All writers have tools they can’t work without. We here at PubCrawl covered a range of writing tools in this post in January, and many of you added to our list in the comments. My fellow PubCrawlers and our readers endorsed everything from the simplicity of a notepad and pen to the complexity of Scrivener and other writing applications, but for me, I always ended up with good ol’ basic Word. Anything more sophisticated overwhelmed me. (Sorry all you Scrivener lovers! I know it works for a lot of people but after several tries I had to admit that it doesn’t work for me.)
Then one day I stumbled upon Hiveword.
Hiveword, the brainchild of Mike Fleming, is a free (yes, FREE!) web-based novel writing organizer. It’s stellar in its simplicity, but also in its ability to sort and manage all the elements of your story. It does this by getting you organized around your story’s basic components—scenes, characters, settings, and plotlines. You can sort through your story and see it arranged by the main plot and subplots, view your scenes and drag them around and re-order them, or search for all the scenes that contain a particular character or setting. You can even track scenes by POV. There is a character sheet for each character, and Hiveword even contains a character name generator. Tags allow you to mark a scene with key words, such as Plot Point I, Act II Midpoint or even To-Do.
You get all of this without having to download a thing! Hiveword keeps all your data on the web, so you can access it from anywhere, at any time. Everything backs up instantly and automatically. Start as many stories as you have ideas—save just an opening image, a character sketch, flesh out an outline, or write your complete novel. When you’re ready to export your story, it’s as simple as a click.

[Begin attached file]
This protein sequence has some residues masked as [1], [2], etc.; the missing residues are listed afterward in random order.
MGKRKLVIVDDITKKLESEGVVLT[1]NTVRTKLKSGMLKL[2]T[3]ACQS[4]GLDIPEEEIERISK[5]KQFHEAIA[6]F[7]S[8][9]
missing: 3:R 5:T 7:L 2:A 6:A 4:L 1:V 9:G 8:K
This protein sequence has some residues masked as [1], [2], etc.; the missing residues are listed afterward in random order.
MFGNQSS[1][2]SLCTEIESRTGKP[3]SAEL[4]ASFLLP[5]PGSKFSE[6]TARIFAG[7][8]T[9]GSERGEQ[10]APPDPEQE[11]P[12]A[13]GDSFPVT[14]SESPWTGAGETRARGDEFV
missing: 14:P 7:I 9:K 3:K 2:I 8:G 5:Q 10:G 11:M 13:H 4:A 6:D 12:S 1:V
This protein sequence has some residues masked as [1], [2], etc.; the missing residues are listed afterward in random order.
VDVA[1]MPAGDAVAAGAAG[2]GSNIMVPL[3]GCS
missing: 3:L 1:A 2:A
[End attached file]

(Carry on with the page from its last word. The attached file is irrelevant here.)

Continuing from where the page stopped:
To help get you started, Mike provides a sample story perfect for all us Harry Potter fans—Harry Porter and the Goblet of Fire. The sample story contains a list of six characters, two settings, and a synopsis of three scenes from two of the story’s three plotlines. I clicked around in the sample story for a while until I began to understand the tool. After opening a new story and using the components to start piecing together my own ideas, I really “got” the benefits of Hiveword and how it can help me stay focused without distracting me.
I was so excited to have found Hiveword, (and just in time for NaNoWriMo!) I reached out to Mike to thank him for sharing it and ask if he would answer a few questions for this post. Mike is super-accessible to users of this tool, and he got right back to me and agreed! Thanks Mike!
How long ago did you launch Hiveword?
Hiveword was officially launched in 2011 but I had the idea in 2008. Development started at the end of 2009 but goofing off and trying to make my full vision a reality caused significant delays. I also put Hiveword on the back burner during this time to build the Writer’s Knowledge Base (WKB) search engine for writers.
What inspired you to create Hiveword?
I had a big idea! 😉 However, what you see in Hiveword today is not that big idea, unfortunately. I still want to do that big idea sometime because I think writers will absolutely love it.
Do you have any idea of the number of users?
What’s your vision for the future of Hiveword?
I’d still like to achieve my original vision for Hiveword because to my knowledge nothing else comes close. In the meantime, I’ll likely add notes and pictures, both of which are frequently requested.
Also, not sure if you’re aware of it or not, but Hiveword is actually an interoperable suite of tools for writers. There’s the novel organizer (Hiveword proper) but built on top of that is the Writer’s Knowledge Base (which is a search engine for writers) and Knockout Novel (which is a set of prompts by writing coach James Scott Bell).
Thanks, Mike! I’m intrigued by this “big idea” you speak of, but for now I am more than happy using Hiveword. And thanks for mentioning WKB and Knockout Novel – both of which are awesome and would merit their own posts on this blog.
So…I think it’s obvious that I could gush all day about how much I value this tool, but I think a better plan would be to send you over to Hiveword.com so you can check it out for yourselves. While you’re there, check out the other writing tools Mike mentions above—Writer’s Knowledge Base and Knockout Novel. Then sign up for your Hiveword account and start setting up your story ideas, because…
There are only 15 more days until NaNoWriMo!
Are you participating in NaNoWriMo this year? Have you spent any time outlining, creating characters, or brainstorming scenes to get ready? Do you believe a tool like Hiveword would work for you? Please share your thoughts in the comments!